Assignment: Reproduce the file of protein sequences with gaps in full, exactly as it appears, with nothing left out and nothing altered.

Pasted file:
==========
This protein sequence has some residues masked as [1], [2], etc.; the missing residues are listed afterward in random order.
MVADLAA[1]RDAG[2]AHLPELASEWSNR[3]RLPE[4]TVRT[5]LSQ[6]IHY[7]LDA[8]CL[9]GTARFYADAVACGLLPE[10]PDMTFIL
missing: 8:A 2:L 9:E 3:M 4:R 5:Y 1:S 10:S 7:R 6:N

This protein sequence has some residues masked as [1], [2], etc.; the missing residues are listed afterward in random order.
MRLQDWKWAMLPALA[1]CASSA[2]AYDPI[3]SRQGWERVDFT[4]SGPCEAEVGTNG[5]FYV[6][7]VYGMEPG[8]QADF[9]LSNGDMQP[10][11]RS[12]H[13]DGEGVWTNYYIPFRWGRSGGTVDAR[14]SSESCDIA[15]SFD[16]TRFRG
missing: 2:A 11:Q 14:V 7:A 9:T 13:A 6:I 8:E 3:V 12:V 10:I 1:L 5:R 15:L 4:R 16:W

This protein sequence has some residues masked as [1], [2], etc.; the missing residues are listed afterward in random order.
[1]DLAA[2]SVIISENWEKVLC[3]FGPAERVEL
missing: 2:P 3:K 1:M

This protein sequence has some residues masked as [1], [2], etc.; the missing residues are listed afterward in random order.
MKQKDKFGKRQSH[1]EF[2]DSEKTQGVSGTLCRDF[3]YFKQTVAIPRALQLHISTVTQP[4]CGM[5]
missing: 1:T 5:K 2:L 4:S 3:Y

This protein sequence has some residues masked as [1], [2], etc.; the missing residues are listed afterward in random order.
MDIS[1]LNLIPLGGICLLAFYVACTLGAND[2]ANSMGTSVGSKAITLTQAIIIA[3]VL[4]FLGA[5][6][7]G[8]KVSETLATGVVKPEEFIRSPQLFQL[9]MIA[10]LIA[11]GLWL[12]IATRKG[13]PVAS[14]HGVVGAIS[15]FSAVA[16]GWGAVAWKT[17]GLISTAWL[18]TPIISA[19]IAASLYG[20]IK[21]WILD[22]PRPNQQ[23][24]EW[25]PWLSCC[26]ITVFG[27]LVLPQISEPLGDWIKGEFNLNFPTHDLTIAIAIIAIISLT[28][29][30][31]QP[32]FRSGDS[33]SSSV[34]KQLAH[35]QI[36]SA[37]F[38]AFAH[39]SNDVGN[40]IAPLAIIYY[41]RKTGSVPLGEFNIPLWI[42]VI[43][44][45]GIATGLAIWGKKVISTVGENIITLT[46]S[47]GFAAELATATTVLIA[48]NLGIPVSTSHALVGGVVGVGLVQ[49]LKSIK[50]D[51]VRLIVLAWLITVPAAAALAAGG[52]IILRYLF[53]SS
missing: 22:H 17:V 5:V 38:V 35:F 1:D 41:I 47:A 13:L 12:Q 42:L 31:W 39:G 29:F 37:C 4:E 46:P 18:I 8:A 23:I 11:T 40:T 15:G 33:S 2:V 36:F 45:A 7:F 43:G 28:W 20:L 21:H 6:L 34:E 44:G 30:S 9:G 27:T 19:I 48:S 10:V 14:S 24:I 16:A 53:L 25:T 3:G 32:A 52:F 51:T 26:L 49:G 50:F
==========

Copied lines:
This protein sequence has some residues masked as [1], [2], etc.; the missing residues are listed afterward in random order.
MVADLAA[1]RDAG[2]AHLPELASEWSNR[3]RLPE[4]TVRT[5]LSQ[6]IHY[7]LDA[8]CL[9]GTARFYADAVACGLLPE[10]PDMTFIL
missing: 8:A 2:L 9:E 3:M 4:R 5:Y 1:S 10:S 7:R 6:N

This protein sequence has some residues masked as [1], [2], etc.; the missing residues are listed afterward in random order.
MRLQDWKWAMLPALA[1]CASSA[2]AYDPI[3]SRQGWERVDFT[4]SGPCEAEVGTNG[5]FYV[6][7]VYGMEPG[8]QADF[9]LSNGDMQP[10][11]RS[12]H[13]DGEGVWTNYYIPFRWGRSGGTVDAR[14]SSESCDIA[15]SFD[16]TRFRG
missing: 2:A 11:Q 14:V 7:A 9:T 13:A 6:I 8:E 3:V 12:V 10:I 1:L 5:R 15:L 4:R 16:W

This protein sequence has some residues masked as [1], [2], etc.; the missing residues are listed afterward in random order.
[1]DLAA[2]SVIISENWEKVLC[3]FGPAERVEL
missing: 2:P 3:K 1:M

This protein sequence has some residues masked as [1], [2], etc.; the missing residues are listed afterward in random order.
MKQKDKFGKRQSH[1]EF[2]DSEKTQGVSGTLCRDF[3]YFKQTVAIPRALQLHISTVTQP[4]CGM[5]
missing: 1:T 5:K 2:L 4:S 3:Y

This protein sequence has some residues masked as [1], [2], etc.; the missing residues are listed afterward in random order.
MDIS[1]LNLIPLGGICLLAFYVACTLGAND[2]ANSMGTSVGSKAITLTQAIIIA[3]VL[4]FLGA[5][6][7]G[8]KVSETLATGVVKPEEFIRSPQLFQL[9]MIA[10]LIA[11]GLWL[12]IATRKG[13]PVAS[14]HGVVGAIS[15]FSAVA[16]GWGAVAWKT[17]GLISTAWL[18]TPIISA[19]IAASLYG[20]IK[21]WILD[22]PRPNQQ[23][24]EW[25]PWLSCC[26]ITVFG[27]LVLPQISEPLGDWIKGEFNLNFPTHDLTIAIAIIAIISLT[28][29][30][31]QP[32]FRSGDS[33]SSSV[34]KQLAH[35]QI[36]SA[37]F[38]AFAH[39]SNDVGN[40]IAPLAIIYY[41]RKTGSVPLGEFNIPLWI[42]VI[43][44][45]GIATGLAIWGKKVISTVGENIITLT[46]S[47]GFAAELATATTVLIA[48]NLGIPVSTSHALVGGVVGVGLVQ[49]LKSIK[50]D[51]VRLIVLAWLITVPAAAALAAGG[52]IILRYLF[53]SS
missing: 22:H 17:V 5:V 38:V 35:F 1:D 41:I 47:A 13:L 12:Q 42:L 31:W 39:G 29:F 37:C 4:E 46:P 18:I 8:A 23:I 11:T 40:T 15:G 33:S 2:V 36:F 45:A 7:F 43:G 28:W 20:L 21:H 6:L 34:E 44:G 30:S 9:G 27:T 19:I 48:S 10:V 14:S 24:I 16:A 53:L 25:T 3:G 32:A 52:F 51:T 26:L 49:G 50:F